McLain said the paint-by-number technique hits a sweet spot in that the process encourages some level of coordination between participants, and can be somewhat of a challenge to complete, but also allows for those not interested in socializing to participate – and participants can’t mess it up, they can only help the process, which turns out to be really fun.
It felt like the community really embraced and gave magic to this community process and to what this mural could be that was so much more than a visual.
Participation from the community exceeded McLain’s expectations, which she attributes in part to the strong relationships and networks between arts organizations in Parkersburg. “In our very first paint party, we had over 150 people, which really spoke to the work of this core group of arts organizations, who have been doing such great work, that people heard about the paint party and without knowing what to expect, trusted the organizations to come out and get involved.”
Apart from painting, the team also experienced the support from the community throughout the project in other ways. From meals being provided, to folks checking in and asking if they needed anything and passersby cheering on from their cars, McLain said it was beautiful and not their experience in every place.
“It felt like the community really embraced and gave magic to this community process and to what this mural could be that was so much more than a visual.”
A portrait of Parkersburg
The mural itself is full of movement, music, life, and laughter. It is impossible not to smile while appreciating the art. While some of the imagery is easily recognizable, such as the red-bricked façade of the Blennerhassett Hotel, others are more abstract and representational. Color and pattern swirl around the smiling figures, friendly dogs, buildings, and butterflies.
It was amazing to hear about the strength of the community theater and the Art Center, and how Parkersburg is harnessing that in city planning.
Listening to the community’s reflections, McLain said it was apparent how strong the arts are in the vision for where Parkersburg is going. “It was amazing to hear about the strength of the community theater and the Art Center, and how Parkersburg is harnessing that in city planning and seeing the power of art to revitalize a town,” she said. “There is also this feeling of pride and history. I heard a lot about pieces of history that were unseen or under celebrated.”
One example is the Sumner School. Established in January of 1862, the Sumner High School in Parkersburg was the first free school south of the Mason-Dixon Line and was established two years before West Virginia had a public school system. Sumner School once served the entire Parkersburg black community, grades 1-12, before closing in 1955.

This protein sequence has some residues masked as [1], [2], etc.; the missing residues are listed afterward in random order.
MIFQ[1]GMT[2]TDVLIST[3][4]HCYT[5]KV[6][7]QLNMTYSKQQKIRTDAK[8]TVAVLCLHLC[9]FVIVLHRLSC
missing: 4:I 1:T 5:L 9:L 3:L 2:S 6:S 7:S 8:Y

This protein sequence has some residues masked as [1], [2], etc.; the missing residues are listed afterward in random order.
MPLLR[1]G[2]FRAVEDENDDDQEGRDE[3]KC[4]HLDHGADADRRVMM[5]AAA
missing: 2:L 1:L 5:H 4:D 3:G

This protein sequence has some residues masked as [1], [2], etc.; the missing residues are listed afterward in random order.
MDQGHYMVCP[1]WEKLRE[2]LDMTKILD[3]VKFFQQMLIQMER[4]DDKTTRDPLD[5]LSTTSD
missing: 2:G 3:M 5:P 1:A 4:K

“I had conversations with community members that actually attended the school,” said McLain. “It’s an incredible piece of history and it’s located right in Parkersburg. Through research, we actually found some murals in Kansas that showed the school because it’s a celebrated piece of African American History. It’s right here in Parkersburg and not everyone knows about it.” The Sumner School can be seen in the mural embedded on the shirt of the central figure.
McLain also heard from members of the community a desire for there to be more cultural and ethnic diversity in the town, and that some communities of color did not always feel welcomed or considered. “I also heard from a lot of youth that they don’t see themselves spending their early 20s and 30s in a place like Parkersburg, like Parkersburg is a good place to raise a family, but there are a lot of people that feel like there’s nothing for them to do, there’s no hip youth theme here, or it could be bigger.”
It feels like Parkersburg is this beautiful jewel of potential. I love it.
She also said that everyone she spoke with commented on how drugs have ravaged West Virginia and the Mid-Ohio Valley region, and the desire to shift how the community is seen so that it can heal and move in a different direction.
“So I wanted to lift up this vision of where Parkersburg can go. And through the making of it, I met so many hip, fun people that are really embedded in creating that vision and it feels like Parkersburg is this beautiful jewel of potential. I love it.”
The mural both reflects the city as it is, and nods to its potential to become even more. This balance between reality and aspiration is one that McLain values very much.